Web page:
Arrange A Security Deposit

Once you’ve found suitable tenants, having them pay a security deposit is another way to protect your property. Though the money is the lawful property of the tenant, you can establish a right to it at the end of the tenancy if there is any damage (beyond normal wear and tear) or rent arrears.

 

Note that you cannot ask for a security deposit greater than the equivalent of one month’s rent. You can keep hold of the deposit yourself or have your agent take care of it for you. You must also provide the tenant with a signed and dated receipt for the deposit, and make it clear from the outset who is holding the money and responsible for its return.

Provide A Tenancy Agreement

At this stage, you will also need a tenancy agreement signed by you and your tenant. While an oral agreement is acceptable, they are naturally difficult to enforce should any issues arise. A written agreement offers clearly laid out terms that you both agree to.

 

There are numerous free tenancy agreement templates you can find online that will cover all the necessities, such as the amount of rent payable, how often it should be paid and the duration of the tenancy. These templates can simply be edited to include your specific information.

 

If there are other clauses you want to include, such as no smoking in the property or no pets, then you may need to add these in yourself. For the first tenancy agreement, you may feel more comfortable having a property professional look over it to make sure everything is in order. 

Carry Out A Property Inventory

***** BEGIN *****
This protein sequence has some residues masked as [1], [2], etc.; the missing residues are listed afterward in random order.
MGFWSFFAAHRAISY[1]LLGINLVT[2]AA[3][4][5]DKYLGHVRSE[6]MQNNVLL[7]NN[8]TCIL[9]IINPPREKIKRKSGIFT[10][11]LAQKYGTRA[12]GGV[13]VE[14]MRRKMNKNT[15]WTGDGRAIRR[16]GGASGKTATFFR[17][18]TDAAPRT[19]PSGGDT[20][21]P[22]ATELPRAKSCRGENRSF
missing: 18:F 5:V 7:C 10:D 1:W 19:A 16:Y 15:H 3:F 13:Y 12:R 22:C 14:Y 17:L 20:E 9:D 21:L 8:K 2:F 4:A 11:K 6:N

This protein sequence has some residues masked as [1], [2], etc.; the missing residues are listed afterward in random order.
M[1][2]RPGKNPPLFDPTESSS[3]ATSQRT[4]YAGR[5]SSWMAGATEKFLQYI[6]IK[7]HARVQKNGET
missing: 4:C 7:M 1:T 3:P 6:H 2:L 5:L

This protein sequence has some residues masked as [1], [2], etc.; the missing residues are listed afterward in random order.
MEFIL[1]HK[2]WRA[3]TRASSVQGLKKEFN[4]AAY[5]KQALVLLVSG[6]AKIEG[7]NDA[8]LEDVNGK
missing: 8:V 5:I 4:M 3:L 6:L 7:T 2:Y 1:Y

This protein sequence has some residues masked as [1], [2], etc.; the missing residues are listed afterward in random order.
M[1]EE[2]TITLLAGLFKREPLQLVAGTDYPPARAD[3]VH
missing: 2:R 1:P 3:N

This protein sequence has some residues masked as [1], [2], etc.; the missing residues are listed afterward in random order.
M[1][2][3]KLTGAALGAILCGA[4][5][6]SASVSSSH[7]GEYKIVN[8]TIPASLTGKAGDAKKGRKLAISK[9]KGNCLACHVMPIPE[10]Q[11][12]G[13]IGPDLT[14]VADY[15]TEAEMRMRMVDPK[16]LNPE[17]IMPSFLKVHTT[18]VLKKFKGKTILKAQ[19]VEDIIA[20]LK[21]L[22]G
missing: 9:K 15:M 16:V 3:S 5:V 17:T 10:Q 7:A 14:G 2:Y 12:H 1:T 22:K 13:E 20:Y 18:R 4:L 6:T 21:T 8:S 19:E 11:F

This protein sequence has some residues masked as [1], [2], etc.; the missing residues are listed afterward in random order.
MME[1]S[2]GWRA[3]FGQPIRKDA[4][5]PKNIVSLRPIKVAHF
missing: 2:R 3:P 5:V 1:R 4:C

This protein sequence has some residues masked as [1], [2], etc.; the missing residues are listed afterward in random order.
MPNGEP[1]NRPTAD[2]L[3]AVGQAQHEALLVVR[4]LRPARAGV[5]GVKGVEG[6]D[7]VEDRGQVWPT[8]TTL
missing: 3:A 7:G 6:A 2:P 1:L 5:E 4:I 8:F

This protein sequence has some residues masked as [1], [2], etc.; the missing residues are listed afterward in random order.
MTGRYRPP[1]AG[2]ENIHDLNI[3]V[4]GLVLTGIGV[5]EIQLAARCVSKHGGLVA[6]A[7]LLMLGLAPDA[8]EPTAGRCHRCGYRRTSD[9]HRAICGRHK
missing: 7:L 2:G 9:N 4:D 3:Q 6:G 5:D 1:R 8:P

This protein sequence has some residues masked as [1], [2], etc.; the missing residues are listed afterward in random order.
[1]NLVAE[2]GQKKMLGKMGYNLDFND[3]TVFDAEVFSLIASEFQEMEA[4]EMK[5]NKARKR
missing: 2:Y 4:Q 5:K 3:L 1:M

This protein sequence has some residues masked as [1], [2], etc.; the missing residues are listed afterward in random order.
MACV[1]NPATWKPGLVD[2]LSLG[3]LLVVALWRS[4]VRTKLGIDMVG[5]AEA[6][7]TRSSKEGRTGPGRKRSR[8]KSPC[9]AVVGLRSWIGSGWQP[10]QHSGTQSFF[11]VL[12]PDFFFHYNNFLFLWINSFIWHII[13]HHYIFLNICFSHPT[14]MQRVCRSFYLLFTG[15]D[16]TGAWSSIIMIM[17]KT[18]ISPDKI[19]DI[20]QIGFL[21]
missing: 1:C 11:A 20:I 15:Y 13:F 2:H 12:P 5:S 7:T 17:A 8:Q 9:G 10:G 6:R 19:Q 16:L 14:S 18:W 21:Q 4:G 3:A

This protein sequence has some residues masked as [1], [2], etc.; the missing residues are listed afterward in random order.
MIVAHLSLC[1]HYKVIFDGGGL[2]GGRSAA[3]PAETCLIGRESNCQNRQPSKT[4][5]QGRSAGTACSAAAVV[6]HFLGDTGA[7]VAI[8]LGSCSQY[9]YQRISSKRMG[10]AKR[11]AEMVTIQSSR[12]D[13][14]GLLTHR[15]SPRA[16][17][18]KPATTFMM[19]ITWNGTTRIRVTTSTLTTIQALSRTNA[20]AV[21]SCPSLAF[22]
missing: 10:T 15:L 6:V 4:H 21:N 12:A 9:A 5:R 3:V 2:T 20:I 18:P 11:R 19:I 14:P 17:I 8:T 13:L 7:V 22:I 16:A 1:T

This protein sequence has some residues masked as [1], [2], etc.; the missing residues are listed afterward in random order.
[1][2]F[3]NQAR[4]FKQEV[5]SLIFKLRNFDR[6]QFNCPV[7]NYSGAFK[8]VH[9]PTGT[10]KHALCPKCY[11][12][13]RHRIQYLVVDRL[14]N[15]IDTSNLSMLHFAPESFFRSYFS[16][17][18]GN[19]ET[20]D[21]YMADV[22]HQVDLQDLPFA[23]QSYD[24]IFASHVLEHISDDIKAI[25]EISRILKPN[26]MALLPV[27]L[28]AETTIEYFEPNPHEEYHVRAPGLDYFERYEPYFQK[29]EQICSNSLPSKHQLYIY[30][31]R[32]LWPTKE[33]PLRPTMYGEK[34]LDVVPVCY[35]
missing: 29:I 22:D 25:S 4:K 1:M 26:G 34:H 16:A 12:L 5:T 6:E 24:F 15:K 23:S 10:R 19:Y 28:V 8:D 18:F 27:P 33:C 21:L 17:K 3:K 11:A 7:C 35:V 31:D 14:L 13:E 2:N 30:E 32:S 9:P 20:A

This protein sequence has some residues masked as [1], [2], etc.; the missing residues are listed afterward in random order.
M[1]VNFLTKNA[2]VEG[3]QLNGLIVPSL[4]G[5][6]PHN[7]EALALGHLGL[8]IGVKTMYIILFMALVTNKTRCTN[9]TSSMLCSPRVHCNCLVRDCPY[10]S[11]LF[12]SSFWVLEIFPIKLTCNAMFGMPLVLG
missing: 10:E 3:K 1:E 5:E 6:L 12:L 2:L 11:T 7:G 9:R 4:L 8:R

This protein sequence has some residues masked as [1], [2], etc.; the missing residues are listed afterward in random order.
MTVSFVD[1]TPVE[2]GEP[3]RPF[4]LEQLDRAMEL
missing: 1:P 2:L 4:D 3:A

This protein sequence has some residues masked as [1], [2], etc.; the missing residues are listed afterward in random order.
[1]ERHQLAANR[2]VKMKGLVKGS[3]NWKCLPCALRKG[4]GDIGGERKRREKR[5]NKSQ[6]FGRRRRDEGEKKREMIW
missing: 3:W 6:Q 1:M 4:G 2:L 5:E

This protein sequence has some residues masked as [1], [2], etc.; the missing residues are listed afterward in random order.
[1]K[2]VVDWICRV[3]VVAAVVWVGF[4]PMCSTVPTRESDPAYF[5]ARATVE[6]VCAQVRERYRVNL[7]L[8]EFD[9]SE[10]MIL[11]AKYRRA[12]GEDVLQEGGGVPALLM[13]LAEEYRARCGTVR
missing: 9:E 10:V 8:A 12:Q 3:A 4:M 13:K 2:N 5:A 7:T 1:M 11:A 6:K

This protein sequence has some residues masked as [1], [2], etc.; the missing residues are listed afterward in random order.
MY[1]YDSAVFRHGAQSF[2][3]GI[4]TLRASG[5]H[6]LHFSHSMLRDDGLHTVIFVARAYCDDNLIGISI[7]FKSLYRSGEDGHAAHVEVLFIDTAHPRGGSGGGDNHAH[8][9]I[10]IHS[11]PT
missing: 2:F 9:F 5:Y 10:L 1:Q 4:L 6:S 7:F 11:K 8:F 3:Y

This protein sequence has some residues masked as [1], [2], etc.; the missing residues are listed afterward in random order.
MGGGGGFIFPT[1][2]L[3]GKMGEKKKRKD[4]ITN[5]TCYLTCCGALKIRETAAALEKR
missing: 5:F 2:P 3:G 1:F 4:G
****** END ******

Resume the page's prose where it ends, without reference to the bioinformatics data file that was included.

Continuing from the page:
One of the best ways to avoid disputes at the end of a tenancy is to do a thorough property inventory at the start and end of each one. Disputes can be lengthy, expensive, and extremely stressful, so you should do whatever you can to prevent them. An inventory allows you to have documented evidence of the condition of your property and its contents and is an invaluable part of the renting process.

 

You can carry out a property inventory yourself or use the services of an inventory clerk to ensure a clear and accurate report. If you are using a property management company or letting agent, they will be able to arrange this for you. For more information on this topic, you can read our Landlord’s Guide To Property Inventories.

Register With The RTB

By law, all landlords in Ireland are required to register each tenancy with the Residential Tenancies Board (RTB). You can do this easily via the RTB website, where you’ll find step-by-step instructions that will guide you through the process, or you can register by post if you prefer.

 

The registration form asks for basic details like the type of property, floor area, and the number of occupants. Note that as part of this registration you will also need to provide a Building Energy Rating (BER) certificate.

 

To complete the registration you must pay the RTB a standard fee that’s due within 30 days of the tenancy commencement date. You’ll need to register your tenancies with the RTB every year, and you’ll receive a reminder when your next registration is due.

Conclusion

There may be a lot to think about when renting out your residential property, but it can be a great solution for those who need to move but don’t want to sell up just yet. As well as being a rewarding experience, becoming a landlord can also be a sound financial decision and a way to generate additional income.


For first-time landlords in particular, working together with a property management company can ensure you have all your bases covered. At SCK Property we offer a range of services for landlords in Ireland from a straightforward lettings package to a complete end-to-end solution.


If you’d like to find out more about how we can help, we’d love to hear from you. You can take a look on our home page to learn about our services, or get in touch with any questions via our contact page.